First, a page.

Publications / 2021 Edition — Health Care Costs 101

2021 Edition — Health Care Costs 101

US Spending Growth Outpaces Economy

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Health Care Costs 101: US Spending Growth Outpaces Economy provides a detailed look at national health care spending in 2019, just prior to the onset of the COVID-19 pandemic.

National health care spending increased 4.6% in 2019 to $3.8 trillion, growing faster than both the economy (4.0%) and consumer prices (1.8%). The 2019 increase was similar to its growth of 4.7% in 2018. In 2019, health care spending accounted for 17.7% of the economy and averaged $11,582 per person, more than twice the amount spent by most developed countries.

(Visit CHCF’s interactive infographic to find out who has paid for health care over the past 50 years.)

Who paid for health care over the past 50 years? Learn more.
Visit infographic.

Key findings about US health spending in 2019 include:

  • As in prior years, hospital and physician care remained the largest spending categories, accounting for 31% and 20%, respectively, of health care spending followed by prescription drugs at 10%.
  • Home health care had the largest growth rate in 2019, increasing by 7.7%.
  • The net cost of health insurance category — which includes administrative costs and profit — declined 3.8% in 2019 largely due to the suspension of the health insurance providers tax.1 Over the past 20 years, the net cost of health insurance was the fastest growing category of spending, with an annual average growth rate of 7.7%.
  • Public health insurance ($1.6 trillion), which includes Medicare ($799 billion) and Medicaid ($613 billion), paid for 41% of all spending, while private health insurance ($1.2 trillion) paid for 31%.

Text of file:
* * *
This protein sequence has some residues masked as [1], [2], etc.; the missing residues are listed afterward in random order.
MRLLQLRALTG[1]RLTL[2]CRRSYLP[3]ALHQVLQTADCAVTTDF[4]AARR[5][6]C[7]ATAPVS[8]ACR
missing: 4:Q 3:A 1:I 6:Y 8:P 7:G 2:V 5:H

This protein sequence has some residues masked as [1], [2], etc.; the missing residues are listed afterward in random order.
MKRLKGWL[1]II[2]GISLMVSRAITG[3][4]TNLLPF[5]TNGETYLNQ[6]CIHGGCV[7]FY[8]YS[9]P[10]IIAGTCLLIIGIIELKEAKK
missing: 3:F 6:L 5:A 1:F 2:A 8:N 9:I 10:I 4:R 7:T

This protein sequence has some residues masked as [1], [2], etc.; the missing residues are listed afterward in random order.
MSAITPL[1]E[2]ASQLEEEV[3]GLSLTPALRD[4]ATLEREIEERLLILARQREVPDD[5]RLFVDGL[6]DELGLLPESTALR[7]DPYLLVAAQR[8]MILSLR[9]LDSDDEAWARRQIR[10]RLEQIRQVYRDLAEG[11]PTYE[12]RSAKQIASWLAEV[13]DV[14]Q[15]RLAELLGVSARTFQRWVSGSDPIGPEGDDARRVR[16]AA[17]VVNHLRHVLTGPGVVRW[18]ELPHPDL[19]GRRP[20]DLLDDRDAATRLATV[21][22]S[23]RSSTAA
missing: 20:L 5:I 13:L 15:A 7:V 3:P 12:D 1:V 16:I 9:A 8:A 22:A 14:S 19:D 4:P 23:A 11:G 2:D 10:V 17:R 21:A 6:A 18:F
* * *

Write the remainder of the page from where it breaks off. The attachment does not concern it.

• Medicare spending grew 6.7% in 2019, driven by growth in both enrollment (2.6%) and per enrollee spending (4.0%). It outpaced growth by private health insurance (3.7%), Medicaid (2.9%), and other payers.
  • The federal government and households financed similar shares (29% and 28%, respectively) of the nation’s health care bill. The largest expenses for households were out-of-pocket spending and contributions to employer-sponsored health insurance.
  • Federal subsidies for ACA marketplace (individual coverage) premiums and cost sharing totaled $50 billion in 2019, financing 5% of private health insurance spending.

The full report, a quick reference guide, the data file, and all of the charts in the report are available for download below. These materials are part of CHCF’s California Health Care Almanac, an online clearinghouse for key data and analyses describing the state’s health care landscape. See our entire collection of current and past editions of Health Care Costs 101.


  1. The Affordable Care Act Provision 9010 established the health insurance providers fee, implemented in 2014.

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